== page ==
Proceedings of the RaPID Workshop - Resources and ProcessIng of linguistic, para-linguistic and extra-linguistic Data from people with various forms of cognitive/psychiatric/developmental impairments - within the 13th Language Resources and Evaluation Conference

Dimitrios Kokkinakis, Charalambos K. Themistocleous, Kristina Lundholm Fors, Athanasios Tsanas, Kathleen C. Fraser (Editors)

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Marseille, France
European Language Resources Association
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Proceedings of the RaPID Workshop - Resources and ProcessIng of linguistic, para-linguistic and extra-linguistic Data from people with various forms of cognitive/psychiatric/developmental impairments - within the 13th Language Resources and Evaluation Conference
Dimitrios Kokkinakis | Charalambos K. Themistocleous | Kristina Lundholm Fors | Athanasios Tsanas | Kathleen C. Fraser

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The Effect of eHealth Training on Dysarthric Speech
Chiara Pesenti | Loes Van Bemmel | Roeland van Hout | Helmer Strik

In the current study on dysarthric speech, we investigate the effect of web-based treatment, and whether there is a difference between content and function words. Since the goal of the treatment is to speak louder, without raising pitch, we focus on acoustic-phonetic features related to loudness, intensity, and pitch. We analyse dysarthric read speech from eight speakers at word level. We also investigate whether there are differences between content words and function words, and whether the treatment has a different impact on these two classes of words. Linear Mixed-Effects models show that there are differences before and after treatment, that for some speakers the treatment has the desired effect, but not for all speakers, and that the effect of the treatment on words for the two categories does not seem to be different. To a large extent, our results are in line with the results of a previous study in which the same data were analyzed in a different way, i.e. by studying intelligibility scores.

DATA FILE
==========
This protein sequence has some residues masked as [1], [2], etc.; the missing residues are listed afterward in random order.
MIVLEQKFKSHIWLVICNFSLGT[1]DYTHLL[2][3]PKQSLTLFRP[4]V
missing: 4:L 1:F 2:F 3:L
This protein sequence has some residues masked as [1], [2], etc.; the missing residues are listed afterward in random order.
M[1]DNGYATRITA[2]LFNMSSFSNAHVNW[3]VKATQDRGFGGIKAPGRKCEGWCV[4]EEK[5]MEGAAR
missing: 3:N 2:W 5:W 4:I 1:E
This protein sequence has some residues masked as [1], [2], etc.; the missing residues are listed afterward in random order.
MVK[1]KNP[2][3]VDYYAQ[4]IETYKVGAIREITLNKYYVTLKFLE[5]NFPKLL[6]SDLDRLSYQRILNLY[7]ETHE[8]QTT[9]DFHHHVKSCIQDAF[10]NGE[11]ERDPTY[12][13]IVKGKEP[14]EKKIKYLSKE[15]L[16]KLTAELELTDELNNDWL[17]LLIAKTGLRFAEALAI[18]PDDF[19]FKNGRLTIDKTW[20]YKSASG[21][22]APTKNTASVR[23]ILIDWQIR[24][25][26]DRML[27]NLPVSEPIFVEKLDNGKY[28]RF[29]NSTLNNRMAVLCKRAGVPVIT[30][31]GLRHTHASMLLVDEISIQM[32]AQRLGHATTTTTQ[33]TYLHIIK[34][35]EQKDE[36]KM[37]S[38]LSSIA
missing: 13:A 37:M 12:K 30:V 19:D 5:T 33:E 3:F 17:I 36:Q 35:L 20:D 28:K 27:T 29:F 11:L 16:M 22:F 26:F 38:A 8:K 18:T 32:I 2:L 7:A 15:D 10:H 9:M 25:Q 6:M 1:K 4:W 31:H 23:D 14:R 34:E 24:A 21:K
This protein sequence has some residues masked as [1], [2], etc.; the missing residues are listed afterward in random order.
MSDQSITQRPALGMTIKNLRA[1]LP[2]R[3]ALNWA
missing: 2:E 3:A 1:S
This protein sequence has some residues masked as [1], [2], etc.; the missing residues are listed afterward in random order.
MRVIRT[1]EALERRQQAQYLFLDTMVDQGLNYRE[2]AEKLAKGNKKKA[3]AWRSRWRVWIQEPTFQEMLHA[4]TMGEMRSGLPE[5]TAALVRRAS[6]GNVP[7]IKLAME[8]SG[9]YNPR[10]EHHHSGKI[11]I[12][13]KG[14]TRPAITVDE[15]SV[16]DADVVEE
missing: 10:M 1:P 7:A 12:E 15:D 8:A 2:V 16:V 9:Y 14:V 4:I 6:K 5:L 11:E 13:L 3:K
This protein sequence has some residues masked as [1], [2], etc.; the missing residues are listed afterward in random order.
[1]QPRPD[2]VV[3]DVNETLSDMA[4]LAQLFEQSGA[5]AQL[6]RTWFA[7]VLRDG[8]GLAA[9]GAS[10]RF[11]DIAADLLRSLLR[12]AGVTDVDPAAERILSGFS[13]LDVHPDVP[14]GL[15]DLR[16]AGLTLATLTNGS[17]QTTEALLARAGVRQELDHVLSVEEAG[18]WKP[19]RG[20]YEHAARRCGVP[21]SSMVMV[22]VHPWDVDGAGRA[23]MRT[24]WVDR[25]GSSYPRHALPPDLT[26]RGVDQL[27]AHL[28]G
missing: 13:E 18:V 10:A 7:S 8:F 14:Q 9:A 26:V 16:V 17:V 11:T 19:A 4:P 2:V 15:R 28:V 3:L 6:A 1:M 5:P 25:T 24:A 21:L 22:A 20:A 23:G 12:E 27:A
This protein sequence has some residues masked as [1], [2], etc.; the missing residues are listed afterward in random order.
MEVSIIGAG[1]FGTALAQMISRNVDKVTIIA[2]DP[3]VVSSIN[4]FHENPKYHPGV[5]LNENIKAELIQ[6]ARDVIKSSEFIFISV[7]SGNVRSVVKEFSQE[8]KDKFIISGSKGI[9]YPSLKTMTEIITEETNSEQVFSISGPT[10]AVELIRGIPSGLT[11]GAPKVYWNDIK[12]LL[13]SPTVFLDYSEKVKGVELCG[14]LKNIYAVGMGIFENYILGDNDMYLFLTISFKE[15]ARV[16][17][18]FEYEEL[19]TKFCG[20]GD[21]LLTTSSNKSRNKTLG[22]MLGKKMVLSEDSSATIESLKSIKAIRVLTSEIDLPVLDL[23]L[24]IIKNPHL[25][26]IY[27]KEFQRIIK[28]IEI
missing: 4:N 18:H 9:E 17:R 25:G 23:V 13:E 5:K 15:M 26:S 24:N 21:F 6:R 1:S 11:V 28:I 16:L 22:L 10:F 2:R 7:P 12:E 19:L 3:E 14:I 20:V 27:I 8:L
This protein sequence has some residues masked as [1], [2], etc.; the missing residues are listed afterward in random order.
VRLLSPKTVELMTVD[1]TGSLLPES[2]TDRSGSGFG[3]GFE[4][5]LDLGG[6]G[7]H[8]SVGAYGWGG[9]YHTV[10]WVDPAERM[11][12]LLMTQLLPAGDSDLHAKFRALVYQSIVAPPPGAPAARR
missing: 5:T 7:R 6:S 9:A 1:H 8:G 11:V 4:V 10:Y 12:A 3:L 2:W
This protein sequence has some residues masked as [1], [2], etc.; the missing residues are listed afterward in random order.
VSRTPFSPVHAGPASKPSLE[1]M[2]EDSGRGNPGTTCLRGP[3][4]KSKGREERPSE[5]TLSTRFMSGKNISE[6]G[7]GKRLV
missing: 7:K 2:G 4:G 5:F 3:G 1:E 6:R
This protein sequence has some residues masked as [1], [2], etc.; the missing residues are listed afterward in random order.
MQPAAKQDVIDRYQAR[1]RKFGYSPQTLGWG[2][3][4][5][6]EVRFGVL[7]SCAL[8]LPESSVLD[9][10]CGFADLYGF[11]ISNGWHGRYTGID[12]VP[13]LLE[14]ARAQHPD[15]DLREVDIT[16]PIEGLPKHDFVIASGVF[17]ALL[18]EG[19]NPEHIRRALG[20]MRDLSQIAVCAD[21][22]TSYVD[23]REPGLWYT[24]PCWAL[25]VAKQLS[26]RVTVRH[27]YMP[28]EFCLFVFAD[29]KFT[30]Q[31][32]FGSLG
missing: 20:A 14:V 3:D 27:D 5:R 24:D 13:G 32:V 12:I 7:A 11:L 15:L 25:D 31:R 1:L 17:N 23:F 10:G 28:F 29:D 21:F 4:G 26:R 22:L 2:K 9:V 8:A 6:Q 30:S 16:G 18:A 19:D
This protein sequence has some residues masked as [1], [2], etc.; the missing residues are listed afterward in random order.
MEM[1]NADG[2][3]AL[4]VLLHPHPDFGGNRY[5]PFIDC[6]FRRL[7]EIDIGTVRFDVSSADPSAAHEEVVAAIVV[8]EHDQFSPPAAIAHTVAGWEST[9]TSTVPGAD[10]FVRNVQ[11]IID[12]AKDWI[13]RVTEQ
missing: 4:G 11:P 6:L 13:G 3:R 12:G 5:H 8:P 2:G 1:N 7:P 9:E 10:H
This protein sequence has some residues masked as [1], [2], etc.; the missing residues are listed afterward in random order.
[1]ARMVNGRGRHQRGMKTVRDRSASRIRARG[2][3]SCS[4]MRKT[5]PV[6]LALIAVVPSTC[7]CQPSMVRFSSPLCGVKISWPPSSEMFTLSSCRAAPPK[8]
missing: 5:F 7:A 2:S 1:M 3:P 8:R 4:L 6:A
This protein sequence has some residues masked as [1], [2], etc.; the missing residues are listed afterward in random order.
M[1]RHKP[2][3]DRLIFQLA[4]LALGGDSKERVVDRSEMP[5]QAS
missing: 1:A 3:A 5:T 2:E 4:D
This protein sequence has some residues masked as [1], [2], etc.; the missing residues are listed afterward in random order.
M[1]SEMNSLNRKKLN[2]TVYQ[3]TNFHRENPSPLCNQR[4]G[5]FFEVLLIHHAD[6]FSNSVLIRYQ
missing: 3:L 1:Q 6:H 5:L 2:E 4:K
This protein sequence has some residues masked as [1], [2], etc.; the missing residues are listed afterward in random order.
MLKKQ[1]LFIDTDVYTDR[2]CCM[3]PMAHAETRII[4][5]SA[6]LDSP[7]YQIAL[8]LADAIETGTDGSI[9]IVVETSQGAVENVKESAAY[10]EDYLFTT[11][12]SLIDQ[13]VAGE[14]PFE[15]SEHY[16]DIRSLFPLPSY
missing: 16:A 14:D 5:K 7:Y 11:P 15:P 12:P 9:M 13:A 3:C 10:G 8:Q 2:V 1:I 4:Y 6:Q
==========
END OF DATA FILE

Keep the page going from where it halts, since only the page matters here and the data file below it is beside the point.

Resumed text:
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Generating Synthetic Clinical Speech Data through Simulated ASR Deletion Error
Hali Lindsay | Johannes Tröger | Mario Magued Mina | Philipp Müller | Nicklas Linz | Jan Alexandersson | Inez Ramakers